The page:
Wee whose names are vnder written, freighters of the sh[ipp] John & Sara whereof is Coñander John Greene Doe Consigne the said shipp & servants to be disposed of by yow for our best Advantage & account & the whole proceed of the Servants & vojage Retourne in a jojnct stocke without Division in such goods as you conceive will turne best to accont in the Barbadoes & consign(e) them to Mr. Charles Rich for the aforesajd accott & w other pay yow meete with fit for this place send hither & take the Advise & Asistance of Cape Jn° Greene in disposall of the Servants Dispatch of the shipp or w else may any wajes concerne the vojage thus wishing the shipp a safe vojage & God's blessing on the same not doubting of you? best care & dilligence, Re· majne : signatum et Recognitum in p ncja you' loving freinds Jo: Beex Jo: Nottock nolarius publ:
Willjam Greene Entred & Recorded at the Instant Request of the said Mr Tho: Kemble. F Edw: Rawson Recorder 13th May 1652.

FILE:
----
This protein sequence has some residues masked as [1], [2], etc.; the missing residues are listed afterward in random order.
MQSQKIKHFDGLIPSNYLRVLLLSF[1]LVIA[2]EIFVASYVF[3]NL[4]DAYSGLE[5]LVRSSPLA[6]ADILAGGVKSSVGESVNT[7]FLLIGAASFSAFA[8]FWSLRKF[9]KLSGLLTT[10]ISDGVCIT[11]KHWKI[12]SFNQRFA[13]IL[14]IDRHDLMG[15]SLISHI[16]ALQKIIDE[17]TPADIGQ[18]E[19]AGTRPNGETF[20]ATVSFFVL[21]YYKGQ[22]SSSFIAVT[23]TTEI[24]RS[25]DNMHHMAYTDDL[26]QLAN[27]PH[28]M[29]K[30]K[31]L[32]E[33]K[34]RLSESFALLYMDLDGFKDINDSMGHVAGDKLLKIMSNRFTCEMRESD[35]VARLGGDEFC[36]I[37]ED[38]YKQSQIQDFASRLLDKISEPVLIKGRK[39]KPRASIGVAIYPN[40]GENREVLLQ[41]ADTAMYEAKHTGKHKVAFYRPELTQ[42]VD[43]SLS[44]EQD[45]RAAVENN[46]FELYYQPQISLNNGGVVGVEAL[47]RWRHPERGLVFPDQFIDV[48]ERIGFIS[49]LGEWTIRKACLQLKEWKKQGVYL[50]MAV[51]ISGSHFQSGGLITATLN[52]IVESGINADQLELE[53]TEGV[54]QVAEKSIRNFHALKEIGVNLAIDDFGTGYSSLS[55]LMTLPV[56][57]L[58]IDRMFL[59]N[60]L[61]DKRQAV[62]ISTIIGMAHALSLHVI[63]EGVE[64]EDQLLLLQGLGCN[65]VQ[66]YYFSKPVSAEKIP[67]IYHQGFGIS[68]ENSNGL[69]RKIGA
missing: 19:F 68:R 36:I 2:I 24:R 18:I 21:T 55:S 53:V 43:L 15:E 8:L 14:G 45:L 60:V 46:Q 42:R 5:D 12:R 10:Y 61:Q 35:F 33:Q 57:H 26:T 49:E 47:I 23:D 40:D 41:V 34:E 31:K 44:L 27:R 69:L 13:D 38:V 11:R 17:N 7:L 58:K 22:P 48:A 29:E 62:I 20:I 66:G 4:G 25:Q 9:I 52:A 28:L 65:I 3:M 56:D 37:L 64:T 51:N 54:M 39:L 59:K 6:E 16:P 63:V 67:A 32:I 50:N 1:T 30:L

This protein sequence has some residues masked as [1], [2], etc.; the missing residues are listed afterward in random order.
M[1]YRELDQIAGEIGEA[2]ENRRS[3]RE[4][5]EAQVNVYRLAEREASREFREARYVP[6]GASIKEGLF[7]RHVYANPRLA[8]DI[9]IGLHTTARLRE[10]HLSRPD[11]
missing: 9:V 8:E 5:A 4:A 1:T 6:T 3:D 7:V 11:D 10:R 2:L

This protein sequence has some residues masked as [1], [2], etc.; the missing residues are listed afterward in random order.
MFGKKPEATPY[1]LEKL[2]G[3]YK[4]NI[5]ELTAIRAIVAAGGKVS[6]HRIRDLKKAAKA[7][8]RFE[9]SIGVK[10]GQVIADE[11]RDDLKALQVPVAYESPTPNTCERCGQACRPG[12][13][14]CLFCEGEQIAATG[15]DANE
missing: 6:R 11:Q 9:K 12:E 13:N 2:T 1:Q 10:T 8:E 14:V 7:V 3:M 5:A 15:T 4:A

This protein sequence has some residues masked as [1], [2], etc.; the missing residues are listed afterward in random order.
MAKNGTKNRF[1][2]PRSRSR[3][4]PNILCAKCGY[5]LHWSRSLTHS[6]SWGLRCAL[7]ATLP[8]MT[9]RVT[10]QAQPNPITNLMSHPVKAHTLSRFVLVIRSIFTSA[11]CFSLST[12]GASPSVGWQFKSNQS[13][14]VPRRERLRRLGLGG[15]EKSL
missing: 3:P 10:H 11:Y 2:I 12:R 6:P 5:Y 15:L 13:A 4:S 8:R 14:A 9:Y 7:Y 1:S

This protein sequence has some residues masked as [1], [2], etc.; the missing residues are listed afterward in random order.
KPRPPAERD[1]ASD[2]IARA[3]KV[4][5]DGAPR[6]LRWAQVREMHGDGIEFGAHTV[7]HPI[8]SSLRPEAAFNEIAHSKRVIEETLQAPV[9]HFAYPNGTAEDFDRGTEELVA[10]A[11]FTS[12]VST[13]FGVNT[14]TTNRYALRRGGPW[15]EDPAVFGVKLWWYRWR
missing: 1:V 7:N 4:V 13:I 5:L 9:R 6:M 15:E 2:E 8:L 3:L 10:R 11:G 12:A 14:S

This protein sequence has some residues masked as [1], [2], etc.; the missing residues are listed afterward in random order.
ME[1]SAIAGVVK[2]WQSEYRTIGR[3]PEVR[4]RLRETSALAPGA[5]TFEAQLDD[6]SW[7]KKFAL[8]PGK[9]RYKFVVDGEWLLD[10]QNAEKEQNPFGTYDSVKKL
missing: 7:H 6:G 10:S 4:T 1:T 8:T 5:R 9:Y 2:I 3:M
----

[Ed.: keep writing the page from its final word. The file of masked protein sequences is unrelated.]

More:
Scotch Prisoners sent to Massachuselts in 1652.
London this 11th : of Nouember , 1631 : CAPT. JN°: GREENE
Wee whose names are vnder written freighters of you’ shipe the John & Sara doe Order yow forth with as winde & weather shall permitt to sett sajle for Boston in New England & there deliver our Orders and Servants to Tho: Kemble of charles Toune to be disposed of by him according to orders wee have sent him in that behalfe & wee desire yow to Advise with the sajd Kemble about all that may concerne that whole Jntended vojage vsing you' Jndeavo's with the Rajd Kemble for the speediest lading your shipp from New Eng: to the barbadoes with provisions & such other things as are in N. E. fit for the West Indjes where yow are to deliuer them to M". Charles Rich to be disposed of by him for the Joinct accont of the freighters & so to be Retou’ned home in a stocke vndevided thus desiring your Care & industrje in Dispatch and speed of the vojage wishing you a happy & safe Retourne wee remajne you' loving freinds Signatnm et Recognitum
John Beex in pncia: Jo: Notlock: notar Publ:
Robt Rich 13 May 1652.
Will, Greene Entred & Recorded Edward Rawson Recorder. A list of the passengers aboard the John and Sarah of London John Greene m' bound for New Englan(a)